Employee mentor program
- What is mentoring?
- Role of a mentor
- Role of a mentee
- Trust and confidentiality
- Time commitment
- Finding your mentor
The employee mentoring program aims to facilitate mentoring relationships where experienced employees offer their professional knowledge, insight, perspective or wisdom in a trusting relationship that is beneficial to both parties.
The program offers employees an opportunity to learn from experienced colleagues, establish beneficial networks within and external to the University and use this to guide their career development and success.
All employees are welcome to express an interest in participating in the program, as either a mentor or mentee.
Mentoring is a partnership between two employees, where someone with valuable skills, knowledge and/or experience shares their knowledge to assist someone to enhance their professional and personal growth.
The mentoring program aims to assist employees to:
- enhance their skills and capabilities;
- prepare for taking on new challenges;
- identify opportunities that enhance career advancement or promotion prospects;
- build collaborative working relationships; and
- develop ongoing support networks.
Embedded in the mentoring relationship are the University’s values of collaboration and integrity. It is a mutually trusting and respectful relationship, where both mentor and mentee are supportive, patient, open and honest, willing to discuss failures and successes and learn from these experiences.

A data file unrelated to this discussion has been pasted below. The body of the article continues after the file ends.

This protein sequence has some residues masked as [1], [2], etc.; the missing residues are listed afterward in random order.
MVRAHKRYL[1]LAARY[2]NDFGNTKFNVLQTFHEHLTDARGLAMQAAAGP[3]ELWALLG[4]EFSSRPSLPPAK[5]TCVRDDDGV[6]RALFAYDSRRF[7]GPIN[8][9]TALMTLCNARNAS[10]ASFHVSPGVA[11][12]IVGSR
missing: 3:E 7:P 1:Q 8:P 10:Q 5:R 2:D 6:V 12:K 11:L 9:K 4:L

Mentors are experienced employees and positive role models who encourage mentees to think independently, creatively and develop innovative solutions. They are prepared to be open and honest with their mentee, in a constructive and respectful manner.
Being a mentor is a great opportunity to develop personal leadership, interpersonal and mentoring skills. It allows you to broaden your professional networks and provides an opportunity to make a difference in a person’s career development.
Mentees are goal-orientated, responsible for their own personal and professional development, open to challenge and embrace responsibility. Mentees are receptive to new ideas and perspectives, and keen to take action to develop their skills.
Be proactive in the mentoring relationship, clear about what you want to achieve. Be open and honest on goals and challenges, discuss matters with your mentor, actively listen and ask questions.
Take the lead in scheduling meetings, preparing agendas, meeting notes and actively progress agreed actions between meetings. Be respectful of your mentor’s time and the agreed goals for the mentoring relationship.
The mentoring relationship is a confidential arrangement. To build a trusting relationship that allows both parties to share issues and experiences openly, it is vital that both the mentor and mentee commit to and maintain confidentiality.
When deciding on appropriate places to meet, consider how the location will support a confidential conversation.
Normally the mentoring arrangements would span six months; however, mentors and mentees may extend this arrangement by agreement.
Mentors and mentees agree on the frequency and length of the time they meet. One hour once a month is the recommendation.
HR Services will identify a suitable mentor based on your expression of interest. Consultation with both the mentor and mentee will form part of the matching process.
In the event that the mentor/mentee find they are having difficulty in progressing the goals for the mentoring relationship or find that they are not compatible, HR Services, will assist to find an alternative arrangement.